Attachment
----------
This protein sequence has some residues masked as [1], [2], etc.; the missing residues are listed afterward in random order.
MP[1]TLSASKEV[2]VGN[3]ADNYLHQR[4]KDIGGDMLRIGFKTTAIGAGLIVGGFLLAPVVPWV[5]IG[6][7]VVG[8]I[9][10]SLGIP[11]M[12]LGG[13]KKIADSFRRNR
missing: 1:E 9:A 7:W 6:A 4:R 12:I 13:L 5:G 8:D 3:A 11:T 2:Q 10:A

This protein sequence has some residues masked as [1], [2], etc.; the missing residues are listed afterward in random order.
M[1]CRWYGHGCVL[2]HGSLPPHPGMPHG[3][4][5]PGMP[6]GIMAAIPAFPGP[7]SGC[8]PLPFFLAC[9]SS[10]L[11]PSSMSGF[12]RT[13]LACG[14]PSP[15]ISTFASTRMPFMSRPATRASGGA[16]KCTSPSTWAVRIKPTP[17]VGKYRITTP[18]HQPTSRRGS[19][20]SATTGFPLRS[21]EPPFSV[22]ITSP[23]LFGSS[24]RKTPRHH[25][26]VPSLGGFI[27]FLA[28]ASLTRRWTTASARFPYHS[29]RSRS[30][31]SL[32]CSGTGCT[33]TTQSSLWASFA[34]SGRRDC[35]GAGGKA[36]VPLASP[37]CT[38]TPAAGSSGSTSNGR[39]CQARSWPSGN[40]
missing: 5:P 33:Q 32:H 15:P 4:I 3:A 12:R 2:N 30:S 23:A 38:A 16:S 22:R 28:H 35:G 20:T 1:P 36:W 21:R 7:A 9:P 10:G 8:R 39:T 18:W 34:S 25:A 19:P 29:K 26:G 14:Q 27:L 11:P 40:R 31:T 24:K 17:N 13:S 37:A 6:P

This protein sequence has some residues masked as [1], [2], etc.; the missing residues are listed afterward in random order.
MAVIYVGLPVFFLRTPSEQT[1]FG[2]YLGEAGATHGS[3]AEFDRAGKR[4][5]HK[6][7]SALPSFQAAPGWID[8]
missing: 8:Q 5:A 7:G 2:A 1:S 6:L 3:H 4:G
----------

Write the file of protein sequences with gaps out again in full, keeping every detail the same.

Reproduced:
This protein sequence has some residues masked as [1], [2], etc.; the missing residues are listed afterward in random order.
MP[1]TLSASKEV[2]VGN[3]ADNYLHQR[4]KDIGGDMLRIGFKTTAIGAGLIVGGFLLAPVVPWV[5]IG[6][7]VVG[8]I[9][10]SLGIP[11]M[12]LGG[13]KKIADSFRRNR
missing: 1:E 9:A 7:W 6:A 4:R 12:I 13:L 5:G 8:D 3:A 11:T 2:Q 10:A

This protein sequence has some residues masked as [1], [2], etc.; the missing residues are listed afterward in random order.
M[1]CRWYGHGCVL[2]HGSLPPHPGMPHG[3][4][5]PGMP[6]GIMAAIPAFPGP[7]SGC[8]PLPFFLAC[9]SS[10]L[11]PSSMSGF[12]RT[13]LACG[14]PSP[15]ISTFASTRMPFMSRPATRASGGA[16]KCTSPSTWAVRIKPTP[17]VGKYRITTP[18]HQPTSRRGS[19][20]SATTGFPLRS[21]EPPFSV[22]ITSP[23]LFGSS[24]RKTPRHH[25][26]VPSLGGFI[27]FLA[28]ASLTRRWTTASARFPYHS[29]RSRS[30][31]SL[32]CSGTGCT[33]TTQSSLWASFA[34]SGRRDC[35]GAGGKA[36]VPLASP[37]CT[38]TPAAGSSGSTSNGR[39]CQARSWPSGN[40]
missing: 5:P 33:Q 32:H 15:P 4:I 3:A 12:R 2:N 30:S 23:A 38:A 16:S 22:R 28:H 35:G 20:T 1:P 36:W 21:R 7:A 9:P 10:G 8:R 39:T 18:W 34:S 25:A 19:P 29:K 26:G 14:Q 27:L 11:P 40:R 31:T 24:K 17:N 13:S 37:A 6:P

This protein sequence has some residues masked as [1], [2], etc.; the missing residues are listed afterward in random order.
MAVIYVGLPVFFLRTPSEQT[1]FG[2]YLGEAGATHGS[3]AEFDRAGKR[4][5]HK[6][7]SALPSFQAAPGWID[8]
missing: 8:Q 5:A 7:G 2:A 1:S 6:L 3:H 4:G